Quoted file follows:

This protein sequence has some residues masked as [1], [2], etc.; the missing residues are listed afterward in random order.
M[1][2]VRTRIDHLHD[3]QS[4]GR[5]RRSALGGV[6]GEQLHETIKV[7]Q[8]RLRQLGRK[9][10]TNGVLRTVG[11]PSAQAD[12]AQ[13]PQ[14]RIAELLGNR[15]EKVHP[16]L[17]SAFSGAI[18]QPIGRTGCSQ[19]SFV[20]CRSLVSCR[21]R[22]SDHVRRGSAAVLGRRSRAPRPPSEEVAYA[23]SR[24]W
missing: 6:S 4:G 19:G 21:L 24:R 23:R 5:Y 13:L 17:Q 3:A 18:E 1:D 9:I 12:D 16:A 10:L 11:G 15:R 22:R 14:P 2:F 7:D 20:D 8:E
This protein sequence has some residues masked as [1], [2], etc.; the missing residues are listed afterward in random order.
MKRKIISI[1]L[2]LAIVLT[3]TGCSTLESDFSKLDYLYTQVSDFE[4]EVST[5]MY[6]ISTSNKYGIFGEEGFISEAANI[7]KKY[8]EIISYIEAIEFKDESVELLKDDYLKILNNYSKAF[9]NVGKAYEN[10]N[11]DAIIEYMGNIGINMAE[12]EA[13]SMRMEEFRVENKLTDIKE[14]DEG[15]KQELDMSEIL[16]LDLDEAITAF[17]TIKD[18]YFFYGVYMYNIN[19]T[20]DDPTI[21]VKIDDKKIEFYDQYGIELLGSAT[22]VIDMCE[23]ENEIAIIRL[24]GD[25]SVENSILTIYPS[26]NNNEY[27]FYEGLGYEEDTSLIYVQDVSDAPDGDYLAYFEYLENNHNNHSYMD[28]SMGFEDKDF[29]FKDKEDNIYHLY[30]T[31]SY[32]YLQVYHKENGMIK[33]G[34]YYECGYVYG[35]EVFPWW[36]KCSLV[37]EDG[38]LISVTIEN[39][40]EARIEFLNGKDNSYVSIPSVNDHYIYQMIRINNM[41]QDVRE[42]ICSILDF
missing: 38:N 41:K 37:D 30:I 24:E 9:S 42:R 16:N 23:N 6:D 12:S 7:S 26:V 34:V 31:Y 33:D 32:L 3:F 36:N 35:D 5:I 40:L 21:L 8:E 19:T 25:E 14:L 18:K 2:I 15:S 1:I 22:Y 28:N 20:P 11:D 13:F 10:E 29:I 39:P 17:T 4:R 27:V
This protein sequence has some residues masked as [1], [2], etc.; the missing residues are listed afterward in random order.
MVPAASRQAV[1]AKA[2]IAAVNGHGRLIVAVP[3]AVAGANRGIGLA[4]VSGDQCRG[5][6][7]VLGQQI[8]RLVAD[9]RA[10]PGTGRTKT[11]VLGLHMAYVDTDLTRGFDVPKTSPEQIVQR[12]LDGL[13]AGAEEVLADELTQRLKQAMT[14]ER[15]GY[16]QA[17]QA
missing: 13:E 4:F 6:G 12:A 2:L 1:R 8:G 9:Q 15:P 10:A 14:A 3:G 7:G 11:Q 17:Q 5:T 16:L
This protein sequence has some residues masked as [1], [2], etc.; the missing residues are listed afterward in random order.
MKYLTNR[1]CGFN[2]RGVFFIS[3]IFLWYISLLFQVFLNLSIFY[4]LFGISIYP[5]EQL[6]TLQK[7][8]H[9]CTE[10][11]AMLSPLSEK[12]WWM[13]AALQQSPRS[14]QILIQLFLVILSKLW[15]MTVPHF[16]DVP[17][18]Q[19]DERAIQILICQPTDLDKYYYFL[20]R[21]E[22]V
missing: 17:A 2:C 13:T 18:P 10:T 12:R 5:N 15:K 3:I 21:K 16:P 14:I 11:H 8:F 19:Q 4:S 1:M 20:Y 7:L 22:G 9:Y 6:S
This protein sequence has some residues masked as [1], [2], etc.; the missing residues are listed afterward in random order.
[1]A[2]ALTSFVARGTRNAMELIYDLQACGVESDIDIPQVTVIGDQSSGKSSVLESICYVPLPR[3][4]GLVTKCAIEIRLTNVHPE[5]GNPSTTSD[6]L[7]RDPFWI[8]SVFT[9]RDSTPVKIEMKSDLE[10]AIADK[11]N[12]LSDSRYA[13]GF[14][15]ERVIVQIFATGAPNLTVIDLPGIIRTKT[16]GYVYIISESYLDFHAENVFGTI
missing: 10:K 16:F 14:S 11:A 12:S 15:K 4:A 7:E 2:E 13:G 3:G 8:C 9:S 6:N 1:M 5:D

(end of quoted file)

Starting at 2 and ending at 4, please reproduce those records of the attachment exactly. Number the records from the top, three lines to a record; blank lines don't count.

This protein sequence has some residues masked as [1], [2], etc.; the missing residues are listed afterward in random order.
MKRKIISI[1]L[2]LAIVLT[3]TGCSTLESDFSKLDYLYTQVSDFE[4]EVST[5]MY[6]ISTSNKYGIFGEEGFISEAANI[7]KKY[8]EIISYIEAIEFKDESVELLKDDYLKILNNYSKAF[9]NVGKAYEN[10]N[11]DAIIEYMGNIGINMAE[12]EA[13]SMRMEEFRVENKLTDIKE[14]DEG[15]KQELDMSEIL[16]LDLDEAITAF[17]TIKD[18]YFFYGVYMYNIN[19]T[20]DDPTI[21]VKIDDKKIEFYDQYGIELLGSAT[22]VIDMCE[23]ENEIAIIRL[24]GD[25]SVENSILTIYPS[26]NNNEY[27]FYEGLGYEEDTSLIYVQDVSDAPDGDYLAYFEYLENNHNNHSYMD[28]SMGFEDKDF[29]FKDKEDNIYHLY[30]T[31]SY[32]YLQVYHKENGMIK[33]G[34]YYECGYVYG[35]EVFPWW[36]KCSLV[37]EDG[38]LISVTIEN[39][40]EARIEFLNGKDNSYVSIPSVNDHYIYQMIRINNM[41]QDVRE[42]ICSILDF
missing: 38:N 41:K 37:D 30:I 24:E 9:S 42:R 16:N 23:N 6:D 12:S 7:S 26:V 34:V 31:Y 33:D 32:L 3:F 36:N 35:D 5:I 40:L 21:L 8:E 19:T 25:E 14:L 18:K 2:I 15:S 1:I 22:Y 28:N 20:P 11:D 13:F 10:E 29:I 39:P 17:T 4:R 27:V
This protein sequence has some residues masked as [1], [2], etc.; the missing residues are listed afterward in random order.
MVPAASRQAV[1]AKA[2]IAAVNGHGRLIVAVP[3]AVAGANRGIGLA[4]VSGDQCRG[5][6][7]VLGQQI[8]RLVAD[9]RA[10]PGTGRTKT[11]VLGLHMAYVDTDLTRGFDVPKTSPEQIVQR[12]LDGL[13]AGAEEVLADELTQRLKQAMT[14]ER[15]GY[16]QA[17]QA
missing: 13:E 4:F 6:G 12:A 2:L 1:R 8:G 9:Q 15:P 10:A 14:A 3:G 7:G 11:Q 17:Q 5:T 16:L
This protein sequence has some residues masked as [1], [2], etc.; the missing residues are listed afterward in random order.
MKYLTNR[1]CGFN[2]RGVFFIS[3]IFLWYISLLFQVFLNLSIFY[4]LFGISIYP[5]EQL[6]TLQK[7][8]H[9]CTE[10][11]AMLSPLSEK[12]WWM[13]AALQQSPRS[14]QILIQLFLVILSKLW[15]MTVPHF[16]DVP[17][18]Q[19]DERAIQILICQPTDLDKYYYFL[20]R[21]E[22]V
missing: 17:A 2:C 13:T 18:P 10:T 12:R 5:N 15:K 3:I 21:K 16:P 14:I 11:H 8:F 19:Q 4:S 1:M 20:Y 7:L 22:G 9:Y 6:S